Eric Hanson wrote:Todd,
So from what you are saying, it sounds like it really comes down to N after all. This is the reason I am trying my comfrey cover crop idea in the first place. I am hoping to charge up the soil with nitrogen for eventual release. Perhaps the comfrey will crowd out the clover, but by that point, the clover will have done its job and by dying it should give up a last batch of N for the comfrey to feed upon. You say use urine. I am totally OK with this and I have already give my comfrey plants a good helping of diluted urine and plan to continue. This plus the clover in addition to any soil-borne nitrogen already in place will hopefully provide plenty of nitrogen for comfrey plants.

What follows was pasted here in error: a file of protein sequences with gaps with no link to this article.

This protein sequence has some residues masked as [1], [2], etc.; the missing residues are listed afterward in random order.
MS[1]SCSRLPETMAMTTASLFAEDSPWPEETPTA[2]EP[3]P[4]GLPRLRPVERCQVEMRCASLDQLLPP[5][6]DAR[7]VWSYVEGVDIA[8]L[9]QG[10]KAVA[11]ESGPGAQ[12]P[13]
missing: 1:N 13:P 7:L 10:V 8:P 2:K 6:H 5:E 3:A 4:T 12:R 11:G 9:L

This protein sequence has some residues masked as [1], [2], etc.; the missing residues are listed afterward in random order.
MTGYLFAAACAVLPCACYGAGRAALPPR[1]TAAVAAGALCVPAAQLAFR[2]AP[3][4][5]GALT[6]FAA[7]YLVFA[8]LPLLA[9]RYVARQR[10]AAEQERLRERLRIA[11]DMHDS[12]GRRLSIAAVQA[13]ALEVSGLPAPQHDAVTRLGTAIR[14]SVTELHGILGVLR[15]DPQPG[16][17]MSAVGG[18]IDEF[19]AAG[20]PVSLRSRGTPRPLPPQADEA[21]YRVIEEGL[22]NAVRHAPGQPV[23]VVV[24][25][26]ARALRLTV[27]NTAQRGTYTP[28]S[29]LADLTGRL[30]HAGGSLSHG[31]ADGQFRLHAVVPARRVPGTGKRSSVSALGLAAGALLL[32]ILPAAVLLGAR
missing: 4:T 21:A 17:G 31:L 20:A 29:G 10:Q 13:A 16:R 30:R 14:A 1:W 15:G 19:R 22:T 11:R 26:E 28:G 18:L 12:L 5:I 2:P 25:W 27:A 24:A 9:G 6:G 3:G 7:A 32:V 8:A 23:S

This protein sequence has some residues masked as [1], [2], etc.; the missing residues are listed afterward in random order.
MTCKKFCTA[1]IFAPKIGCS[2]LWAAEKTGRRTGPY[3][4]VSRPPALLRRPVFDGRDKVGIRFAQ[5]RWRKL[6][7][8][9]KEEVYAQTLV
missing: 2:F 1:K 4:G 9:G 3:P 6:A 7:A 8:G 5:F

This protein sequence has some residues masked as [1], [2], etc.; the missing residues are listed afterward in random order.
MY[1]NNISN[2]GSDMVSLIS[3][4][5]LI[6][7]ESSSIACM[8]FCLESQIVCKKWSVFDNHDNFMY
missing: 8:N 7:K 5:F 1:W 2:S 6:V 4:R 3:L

Comfrey doesn't make a good "cover crop" for larger areas, but does for under trees and along paths. Your better off with a fast growing annual, such as Kodiak spinach, to start with, then progressively expand your other perennials. Just chop the spinach before it goes to seed and you'll have a great mulch starter.
With regards to the nitrogen issue, but a cheap bag of beans or peas and scatter them about, let them grow, then chop and drop them. Your Comfrey isn't a nitrogen fixer, but it doesn't strip it out like a lot of other plants. Most of it's resources are pulled from well below the depth of other plants. So, once the Comfrey takes hold and gets it's roots down deep, you'll find that chopping and dropping it will help with nitrogen depletion.
Another nitrogen fix is to run wood chips through a 1/4" screen, mix that 2 to 1 with aged manure and spread a few inches around your plants for a fast breakdown and release of nitrogen. Then just take the remaining wood chips and spread in thick layers to keep the process going.
You can also add a little chicken manure for a quick nitrogen fix.
Within a few months you'll have a few inches of beautiful, healthy, active soil.
Hope this helps.